In my last post I reflected on the short-sighted predilection to remove the gallbladder of patients with chronic gall stone problems. As I pointed, though, this was not the end, but the beginning of a treadmill of new problems.
Certainly those symptoms too can be covered up; you take drugs for indigestion, fatigue, high blood pressure and atherosclerosis. There is always a drug that will address some of the plethora of symptoms, but there is no drug in this circumstance that will ever, ever, EVER bring about health.
An especially troubling case of the war on symptoms is chemotherapy. The patient is rarely asked why they think they may have cancer, or what they think may have caused it, or what environmental exposures or traumatic incidences they’ve experienced which may have tipped the balance. It is not even routine procedure to check on the anti-oxidants status of the body, their PH levels or their ability to fight free radicals.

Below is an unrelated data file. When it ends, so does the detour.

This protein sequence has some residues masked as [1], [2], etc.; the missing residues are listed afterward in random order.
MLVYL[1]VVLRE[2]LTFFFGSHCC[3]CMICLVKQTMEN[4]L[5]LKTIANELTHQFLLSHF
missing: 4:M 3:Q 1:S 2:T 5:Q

They are not given a chance to reflect upon their experience in a constructive way or asked what they have changed in their lives as a result. There is no interest shown in lifestyle, dietary or any other changes. Yet, it has been suggested that a large percentage of patients with cancer are making dietary and lifestyle changes in their lives. The presumption is that the cancer will either be “cut out” or destroyed with chemotherapy. The patient then is enlisted in the “war” against cancer. As discussed in the next post, though, in this case it is a losing battle, indeed.
Bowen Therapy can help Reboot The Body